If your child comes to you and open up his problem, you need to pay close attention to the problem. Remember “do not ignore it”. Too often parents feel that children need to “work things out” on their own or solve the problem on their own, which is not suppose to be that way. While your child does need to develop his social skills by doing things independently, but being victimized by a bully is not a social need one needs to learn. As parents it is our obligation to know what is going about especially when the problems reach to the highest level and it greatly affects the child. Since, if the problem is ignored, your child’s self-esteem will become unhealthy, thus he will be hurt mentally, emotionally and worst thing to happen is he could become a bully himself.
Here are five steps you can take if your child is having problems with a bully:
- Believe what your child tells you. This is an important first step and will help your child trust that you are able to help him with his problem. Accept what he has to say by using your active listening skills.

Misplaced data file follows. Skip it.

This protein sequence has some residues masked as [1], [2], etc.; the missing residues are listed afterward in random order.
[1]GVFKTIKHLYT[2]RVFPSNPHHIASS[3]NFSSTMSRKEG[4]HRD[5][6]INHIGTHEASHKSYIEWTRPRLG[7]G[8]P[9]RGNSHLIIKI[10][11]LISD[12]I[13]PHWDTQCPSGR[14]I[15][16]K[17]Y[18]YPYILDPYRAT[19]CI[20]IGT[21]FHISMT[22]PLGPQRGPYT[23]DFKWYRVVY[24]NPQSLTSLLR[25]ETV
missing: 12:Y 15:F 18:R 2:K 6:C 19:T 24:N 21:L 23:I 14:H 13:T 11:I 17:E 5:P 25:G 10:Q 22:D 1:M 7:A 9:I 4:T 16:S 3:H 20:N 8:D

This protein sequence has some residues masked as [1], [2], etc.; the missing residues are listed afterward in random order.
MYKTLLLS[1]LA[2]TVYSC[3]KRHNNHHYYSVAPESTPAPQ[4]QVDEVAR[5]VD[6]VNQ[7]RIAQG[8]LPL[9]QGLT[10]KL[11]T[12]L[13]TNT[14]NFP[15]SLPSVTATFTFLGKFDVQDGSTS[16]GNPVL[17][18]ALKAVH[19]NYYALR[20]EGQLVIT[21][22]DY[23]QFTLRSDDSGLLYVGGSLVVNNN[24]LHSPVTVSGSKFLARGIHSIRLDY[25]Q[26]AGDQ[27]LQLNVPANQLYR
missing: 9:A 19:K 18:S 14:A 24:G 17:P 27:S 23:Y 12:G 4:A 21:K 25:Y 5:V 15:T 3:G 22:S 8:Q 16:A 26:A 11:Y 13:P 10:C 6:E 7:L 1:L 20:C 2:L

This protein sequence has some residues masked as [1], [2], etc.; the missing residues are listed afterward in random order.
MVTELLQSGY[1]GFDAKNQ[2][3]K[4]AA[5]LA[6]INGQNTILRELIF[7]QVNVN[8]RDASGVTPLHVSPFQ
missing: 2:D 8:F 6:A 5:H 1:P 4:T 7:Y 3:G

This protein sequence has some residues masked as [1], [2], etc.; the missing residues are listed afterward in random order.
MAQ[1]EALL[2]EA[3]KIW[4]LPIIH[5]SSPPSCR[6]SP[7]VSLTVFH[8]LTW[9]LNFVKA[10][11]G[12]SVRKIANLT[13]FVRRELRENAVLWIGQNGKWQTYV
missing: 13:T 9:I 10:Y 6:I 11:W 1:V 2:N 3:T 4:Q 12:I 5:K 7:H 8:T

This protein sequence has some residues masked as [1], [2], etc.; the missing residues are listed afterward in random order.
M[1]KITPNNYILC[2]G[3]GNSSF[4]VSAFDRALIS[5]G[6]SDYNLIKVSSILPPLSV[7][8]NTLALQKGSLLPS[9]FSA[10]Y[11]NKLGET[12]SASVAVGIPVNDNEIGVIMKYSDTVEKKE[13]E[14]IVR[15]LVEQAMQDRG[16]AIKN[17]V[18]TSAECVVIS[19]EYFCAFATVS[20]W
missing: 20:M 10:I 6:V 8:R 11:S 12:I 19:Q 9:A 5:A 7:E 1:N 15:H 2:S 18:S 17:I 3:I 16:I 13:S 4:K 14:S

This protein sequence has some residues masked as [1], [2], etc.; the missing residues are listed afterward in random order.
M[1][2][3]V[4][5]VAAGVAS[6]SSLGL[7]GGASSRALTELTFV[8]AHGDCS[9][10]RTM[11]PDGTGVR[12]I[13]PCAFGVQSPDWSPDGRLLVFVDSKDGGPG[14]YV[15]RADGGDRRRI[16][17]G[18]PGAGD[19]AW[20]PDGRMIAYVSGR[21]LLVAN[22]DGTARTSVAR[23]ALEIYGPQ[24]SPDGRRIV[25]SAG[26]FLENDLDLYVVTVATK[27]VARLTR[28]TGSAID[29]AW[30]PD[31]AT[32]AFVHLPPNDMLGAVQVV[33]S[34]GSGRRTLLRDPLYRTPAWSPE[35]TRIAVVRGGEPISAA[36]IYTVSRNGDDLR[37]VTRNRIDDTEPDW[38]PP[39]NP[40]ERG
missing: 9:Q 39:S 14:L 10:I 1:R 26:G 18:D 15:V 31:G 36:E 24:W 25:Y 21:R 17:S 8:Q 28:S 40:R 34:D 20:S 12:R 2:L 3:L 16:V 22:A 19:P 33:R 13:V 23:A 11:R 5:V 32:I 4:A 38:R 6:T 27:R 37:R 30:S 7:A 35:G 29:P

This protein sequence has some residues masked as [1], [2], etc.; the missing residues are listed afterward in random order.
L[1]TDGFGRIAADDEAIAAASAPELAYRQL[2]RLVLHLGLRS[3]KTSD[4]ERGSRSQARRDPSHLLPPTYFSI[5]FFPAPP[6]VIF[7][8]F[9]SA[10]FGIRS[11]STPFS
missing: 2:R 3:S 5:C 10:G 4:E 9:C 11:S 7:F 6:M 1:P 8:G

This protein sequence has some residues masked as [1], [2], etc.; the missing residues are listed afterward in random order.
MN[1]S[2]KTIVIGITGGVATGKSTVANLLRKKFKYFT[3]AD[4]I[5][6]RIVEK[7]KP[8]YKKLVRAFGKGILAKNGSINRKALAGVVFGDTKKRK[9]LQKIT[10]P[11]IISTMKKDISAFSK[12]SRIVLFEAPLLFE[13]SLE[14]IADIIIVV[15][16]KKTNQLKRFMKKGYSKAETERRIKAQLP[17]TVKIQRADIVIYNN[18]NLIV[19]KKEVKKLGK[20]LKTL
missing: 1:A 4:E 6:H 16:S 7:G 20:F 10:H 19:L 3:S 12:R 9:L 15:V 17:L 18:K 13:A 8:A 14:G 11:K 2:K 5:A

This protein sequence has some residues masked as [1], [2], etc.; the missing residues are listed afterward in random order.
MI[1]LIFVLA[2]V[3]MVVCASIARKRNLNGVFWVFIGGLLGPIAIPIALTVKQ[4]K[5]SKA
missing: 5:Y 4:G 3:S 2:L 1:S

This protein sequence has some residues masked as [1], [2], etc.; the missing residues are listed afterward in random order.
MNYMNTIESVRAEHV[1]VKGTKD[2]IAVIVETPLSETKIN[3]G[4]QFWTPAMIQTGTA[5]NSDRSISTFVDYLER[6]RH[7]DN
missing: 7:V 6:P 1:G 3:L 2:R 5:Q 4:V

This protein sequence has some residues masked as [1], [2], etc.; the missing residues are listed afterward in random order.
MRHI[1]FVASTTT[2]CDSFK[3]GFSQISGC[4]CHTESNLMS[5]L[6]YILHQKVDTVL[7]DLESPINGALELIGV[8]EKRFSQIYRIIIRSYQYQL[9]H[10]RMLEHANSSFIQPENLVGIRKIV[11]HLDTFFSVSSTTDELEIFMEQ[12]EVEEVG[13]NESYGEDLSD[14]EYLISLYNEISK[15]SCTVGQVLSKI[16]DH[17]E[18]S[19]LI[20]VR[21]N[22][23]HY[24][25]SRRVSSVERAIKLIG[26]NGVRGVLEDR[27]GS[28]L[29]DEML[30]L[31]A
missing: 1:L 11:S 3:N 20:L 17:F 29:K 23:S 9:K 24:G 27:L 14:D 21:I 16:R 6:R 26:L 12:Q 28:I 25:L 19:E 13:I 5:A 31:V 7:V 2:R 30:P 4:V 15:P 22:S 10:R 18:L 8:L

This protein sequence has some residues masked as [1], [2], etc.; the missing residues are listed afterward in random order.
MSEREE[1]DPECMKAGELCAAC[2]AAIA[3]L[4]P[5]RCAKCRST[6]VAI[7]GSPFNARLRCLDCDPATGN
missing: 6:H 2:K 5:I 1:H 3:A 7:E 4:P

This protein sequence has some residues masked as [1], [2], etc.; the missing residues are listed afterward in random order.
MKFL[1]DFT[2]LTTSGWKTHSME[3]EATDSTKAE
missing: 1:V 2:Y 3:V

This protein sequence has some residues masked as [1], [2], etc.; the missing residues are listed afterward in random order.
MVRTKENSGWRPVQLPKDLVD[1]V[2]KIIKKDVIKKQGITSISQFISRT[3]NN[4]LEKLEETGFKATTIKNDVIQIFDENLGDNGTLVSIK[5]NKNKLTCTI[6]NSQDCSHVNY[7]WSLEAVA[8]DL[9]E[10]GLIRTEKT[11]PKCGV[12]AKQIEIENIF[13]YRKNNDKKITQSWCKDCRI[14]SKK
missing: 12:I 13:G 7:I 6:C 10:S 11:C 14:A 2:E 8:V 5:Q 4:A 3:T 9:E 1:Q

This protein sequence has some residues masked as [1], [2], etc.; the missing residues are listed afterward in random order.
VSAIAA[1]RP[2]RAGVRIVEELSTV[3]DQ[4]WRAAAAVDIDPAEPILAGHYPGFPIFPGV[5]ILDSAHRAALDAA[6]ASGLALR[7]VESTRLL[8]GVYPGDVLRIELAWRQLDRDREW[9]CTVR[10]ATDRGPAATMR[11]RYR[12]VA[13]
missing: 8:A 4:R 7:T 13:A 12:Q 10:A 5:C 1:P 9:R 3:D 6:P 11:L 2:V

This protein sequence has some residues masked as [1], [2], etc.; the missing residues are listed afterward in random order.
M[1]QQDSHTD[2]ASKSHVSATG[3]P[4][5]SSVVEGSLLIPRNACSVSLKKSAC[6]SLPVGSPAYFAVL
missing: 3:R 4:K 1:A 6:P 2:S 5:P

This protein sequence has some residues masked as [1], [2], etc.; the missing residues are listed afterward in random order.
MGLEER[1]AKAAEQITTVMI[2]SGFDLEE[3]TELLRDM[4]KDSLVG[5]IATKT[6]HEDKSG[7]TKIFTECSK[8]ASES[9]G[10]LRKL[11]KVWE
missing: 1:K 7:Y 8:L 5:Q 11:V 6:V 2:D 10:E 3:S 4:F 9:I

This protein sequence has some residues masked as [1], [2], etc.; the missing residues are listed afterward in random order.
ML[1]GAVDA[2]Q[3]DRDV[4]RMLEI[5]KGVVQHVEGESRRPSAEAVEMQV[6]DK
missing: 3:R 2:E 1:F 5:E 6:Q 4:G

- Let your child know that he is not alone. Most children have to deal with some type of bullying behavior at one time or another. Reassure your child that he is not the problem. Nothing he did caused the bully to go after him.
- If your child is being threatened in a physical or illegal way at school, report the problem. Your child may not want you to do this, or the school may not take it seriously, but violence cannot be tolerated. If you choose not to do anything, that is what you’re teaching your child. You will need to model assertive behavior by alerting those in charge where the bullying is taking place.
- Teach your child assertive behavior and how to ignore routine teasing. Let them know it is okay to say ‘No.’ Sometimes even friends bully, so letting your child know they can be true to their own feelings and say ‘no’ can go a long way.
- Encourage your child not to give in to a bully. Giving up possessions or giving into a bully in anyway encourages the bully to continue. Identify ways for your child to respond to a bully - showing assertive but not aggressive behavior - and role-play them.
- If your child is not involved in social groups, help him find some that he will enjoy and encourage him to become involved. The more social skills your child has, the easier it will be for him to stand up for himself.
- Children and teens who hang out in groups of 2 or more tend not to be picked on by bullies. Encourage friendships by allowing your teen to invite friends over or out for activities.